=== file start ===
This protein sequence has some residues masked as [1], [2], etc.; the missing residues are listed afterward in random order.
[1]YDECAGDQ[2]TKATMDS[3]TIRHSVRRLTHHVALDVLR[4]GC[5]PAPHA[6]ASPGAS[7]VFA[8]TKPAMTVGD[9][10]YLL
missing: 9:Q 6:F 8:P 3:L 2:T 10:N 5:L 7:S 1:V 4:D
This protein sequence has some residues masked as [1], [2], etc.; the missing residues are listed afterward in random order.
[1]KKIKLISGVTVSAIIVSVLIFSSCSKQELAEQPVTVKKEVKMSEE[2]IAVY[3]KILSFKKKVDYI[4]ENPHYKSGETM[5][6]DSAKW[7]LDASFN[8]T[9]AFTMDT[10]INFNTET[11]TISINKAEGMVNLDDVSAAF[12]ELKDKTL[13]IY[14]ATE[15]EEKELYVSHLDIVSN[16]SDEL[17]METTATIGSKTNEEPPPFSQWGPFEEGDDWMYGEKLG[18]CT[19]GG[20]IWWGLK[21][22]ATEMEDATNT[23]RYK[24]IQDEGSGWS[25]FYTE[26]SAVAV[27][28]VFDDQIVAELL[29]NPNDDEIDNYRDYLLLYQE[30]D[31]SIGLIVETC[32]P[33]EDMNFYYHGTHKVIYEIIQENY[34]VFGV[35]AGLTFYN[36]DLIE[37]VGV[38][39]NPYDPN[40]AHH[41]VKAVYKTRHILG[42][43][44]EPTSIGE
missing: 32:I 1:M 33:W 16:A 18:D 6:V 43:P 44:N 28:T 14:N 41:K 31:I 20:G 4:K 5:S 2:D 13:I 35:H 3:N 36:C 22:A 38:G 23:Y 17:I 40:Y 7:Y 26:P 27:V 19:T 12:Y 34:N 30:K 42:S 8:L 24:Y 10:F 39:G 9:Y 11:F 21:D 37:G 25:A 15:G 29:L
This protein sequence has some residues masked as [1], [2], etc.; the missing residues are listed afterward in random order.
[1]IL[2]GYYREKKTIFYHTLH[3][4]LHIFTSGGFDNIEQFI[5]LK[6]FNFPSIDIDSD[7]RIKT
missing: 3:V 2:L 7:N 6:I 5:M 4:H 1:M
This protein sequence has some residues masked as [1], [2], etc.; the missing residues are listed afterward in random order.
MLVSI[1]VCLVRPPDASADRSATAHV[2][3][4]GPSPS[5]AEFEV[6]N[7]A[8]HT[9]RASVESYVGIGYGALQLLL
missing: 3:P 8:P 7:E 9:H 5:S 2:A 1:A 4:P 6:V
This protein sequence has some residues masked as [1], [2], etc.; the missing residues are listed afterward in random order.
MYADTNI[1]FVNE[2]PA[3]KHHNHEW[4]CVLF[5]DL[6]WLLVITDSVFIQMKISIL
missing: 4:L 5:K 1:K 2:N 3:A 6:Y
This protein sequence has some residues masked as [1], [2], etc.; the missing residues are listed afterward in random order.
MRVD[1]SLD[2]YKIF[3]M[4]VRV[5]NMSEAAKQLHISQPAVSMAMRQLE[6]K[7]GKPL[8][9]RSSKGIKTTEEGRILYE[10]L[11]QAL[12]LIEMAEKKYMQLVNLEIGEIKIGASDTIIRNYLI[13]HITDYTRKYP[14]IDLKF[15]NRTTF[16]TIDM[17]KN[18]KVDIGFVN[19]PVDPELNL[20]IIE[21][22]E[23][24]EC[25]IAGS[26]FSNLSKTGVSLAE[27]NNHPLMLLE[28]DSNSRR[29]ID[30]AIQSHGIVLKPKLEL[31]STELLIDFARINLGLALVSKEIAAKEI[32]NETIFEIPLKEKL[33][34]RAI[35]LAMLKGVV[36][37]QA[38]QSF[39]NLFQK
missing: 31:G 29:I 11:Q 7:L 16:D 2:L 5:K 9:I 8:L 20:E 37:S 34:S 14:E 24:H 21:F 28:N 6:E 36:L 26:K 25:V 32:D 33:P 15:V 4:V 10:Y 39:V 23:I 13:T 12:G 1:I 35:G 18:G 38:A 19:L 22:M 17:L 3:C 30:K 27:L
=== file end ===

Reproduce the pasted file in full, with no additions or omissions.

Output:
This protein sequence has some residues masked as [1], [2], etc.; the missing residues are listed afterward in random order.
[1]YDECAGDQ[2]TKATMDS[3]TIRHSVRRLTHHVALDVLR[4]GC[5]PAPHA[6]ASPGAS[7]VFA[8]TKPAMTVGD[9][10]YLL
missing: 9:Q 6:F 8:P 3:L 2:T 10:N 5:L 7:S 1:V 4:D
This protein sequence has some residues masked as [1], [2], etc.; the missing residues are listed afterward in random order.
[1]KKIKLISGVTVSAIIVSVLIFSSCSKQELAEQPVTVKKEVKMSEE[2]IAVY[3]KILSFKKKVDYI[4]ENPHYKSGETM[5][6]DSAKW[7]LDASFN[8]T[9]AFTMDT[10]INFNTET[11]TISINKAEGMVNLDDVSAAF[12]ELKDKTL[13]IY[14]ATE[15]EEKELYVSHLDIVSN[16]SDEL[17]METTATIGSKTNEEPPPFSQWGPFEEGDDWMYGEKLG[18]CT[19]GG[20]IWWGLK[21][22]ATEMEDATNT[23]RYK[24]IQDEGSGWS[25]FYTE[26]SAVAV[27][28]VFDDQIVAELL[29]NPNDDEIDNYRDYLLLYQE[30]D[31]SIGLIVETC[32]P[33]EDMNFYYHGTHKVIYEIIQENY[34]VFGV[35]AGLTFYN[36]DLIE[37]VGV[38][39]NPYDPN[40]AHH[41]VKAVYKTRHILG[42][43][44]EPTSIGE
missing: 32:I 1:M 33:W 16:A 18:D 6:V 43:P 44:N 28:T 14:N 41:K 31:I 20:G 4:K 5:S 2:D 13:I 35:H 3:N 36:C 22:A 38:G 23:Y 17:I 40:Y 7:Y 26:P 27:V 19:T 12:Y 34:N 30:K 42:S 8:L 24:Y 10:F 39:G 9:Y 11:F 21:D 37:G 25:A 15:G 29:L
This protein sequence has some residues masked as [1], [2], etc.; the missing residues are listed afterward in random order.
[1]IL[2]GYYREKKTIFYHTLH[3][4]LHIFTSGGFDNIEQFI[5]LK[6]FNFPSIDIDSD[7]RIKT
missing: 3:V 2:L 7:N 6:I 5:M 4:H 1:M
This protein sequence has some residues masked as [1], [2], etc.; the missing residues are listed afterward in random order.
MLVSI[1]VCLVRPPDASADRSATAHV[2][3][4]GPSPS[5]AEFEV[6]N[7]A[8]HT[9]RASVESYVGIGYGALQLLL
missing: 3:P 8:P 7:E 9:H 5:S 2:A 1:A 4:P 6:V
This protein sequence has some residues masked as [1], [2], etc.; the missing residues are listed afterward in random order.
MYADTNI[1]FVNE[2]PA[3]KHHNHEW[4]CVLF[5]DL[6]WLLVITDSVFIQMKISIL
missing: 4:L 5:K 1:K 2:N 3:A 6:Y
This protein sequence has some residues masked as [1], [2], etc.; the missing residues are listed afterward in random order.
MRVD[1]SLD[2]YKIF[3]M[4]VRV[5]NMSEAAKQLHISQPAVSMAMRQLE[6]K[7]GKPL[8][9]RSSKGIKTTEEGRILYE[10]L[11]QAL[12]LIEMAEKKYMQLVNLEIGEIKIGASDTIIRNYLI[13]HITDYTRKYP[14]IDLKF[15]NRTTF[16]TIDM[17]KN[18]KVDIGFVN[19]PVDPELNL[20]IIE[21][22]E[23][24]EC[25]IAGS[26]FSNLSKTGVSLAE[27]NNHPLMLLE[28]DSNSRR[29]ID[30]AIQSHGIVLKPKLEL[31]STELLIDFARINLGLALVSKEIAAKEI[32]NETIFEIPLKEKL[33][34]RAI[35]LAMLKGVV[36][37]QA[38]QSF[39]NLFQK
missing: 31:G 29:I 11:Q 7:L 16:D 2:L 5:K 9:I 8:L 20:E 37:S 34:S 14:E 24:H 21:F 28:N 6:E 36:L 26:K 25:V 32:D 33:P 15:V 4:V 10:Y 39:V 23:I 13:T 12:G 1:I 35:G 18:G 38:A 19:L 22:M 17:L 3:C 30:K 27:L